Climate Change Might Be Having One Alarming Effect on Japanese Families

Climate Change Might Be Having One Alarming Effect on Japanese Families
Source: AP
Source: AP

The news: There are many well-documented effects of climate change, from melting glaciers and rising sea levels to ocean acidification and shifts in gravity. But a new study suggests there might be another rather startling consequence of fluctuating global temperatures: a change in the human sex ratio.

The study, recently published in the journal Fertility and Sterility, tracked births and spontaneous abortions in Japan from 1968 to 2012 and calculated how the sex ratio for each year correlated with temperature patterns. The result? During months of intense weather fluctuations — especially heat waves — there was an increase in male fetus deaths as well as female births.

"The recent temperature fluctuations in Japan seem to be linked to a lower male:female sex ratio of newborn infants, partly via increased male fetal deaths. Male concepti seem to be especially vulnerable to external stress factors, including climate changes," the researchers wrote.

What's also alarming is the fact that these troubling patterns are being documented in a country that's already facing a major population decline that some experts believe could result in a 32% population decrease by 2065.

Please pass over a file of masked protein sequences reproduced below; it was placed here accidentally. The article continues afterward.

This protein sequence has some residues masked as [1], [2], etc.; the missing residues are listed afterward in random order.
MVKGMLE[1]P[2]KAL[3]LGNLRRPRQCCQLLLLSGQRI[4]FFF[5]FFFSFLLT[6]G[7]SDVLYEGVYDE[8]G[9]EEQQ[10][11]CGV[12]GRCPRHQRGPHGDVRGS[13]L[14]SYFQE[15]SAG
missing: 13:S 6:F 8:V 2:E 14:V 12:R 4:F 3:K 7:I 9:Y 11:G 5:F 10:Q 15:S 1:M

What does this mean? "Temperature-dependent sex determination" is not a phenomenon unique to humans. Plenty of species, including fishreptiles and apes, are affected by temperature and can have a skewed sex ratio depending on environmental stimuli.

What this latest research suggests is that male human fetuses are especially vulnerable to temperature changes. This is in line with previous studies that found male fetuses are at higher risk for death or damage from and more negatively affected by stress factors experienced by expectant mothers.

But it's not the end of mankind just yet. The researchers have been careful to point out that right now, all they have is an association between temperature fluctuations and changes in the birth ratio, and it's premature to claim that climate change is the only factor influencing this trend. There may very well be other environmental causes — earthquakes, toxic agents — that also pose a threat to male fetuses. Climate change just might end up being one of these threats.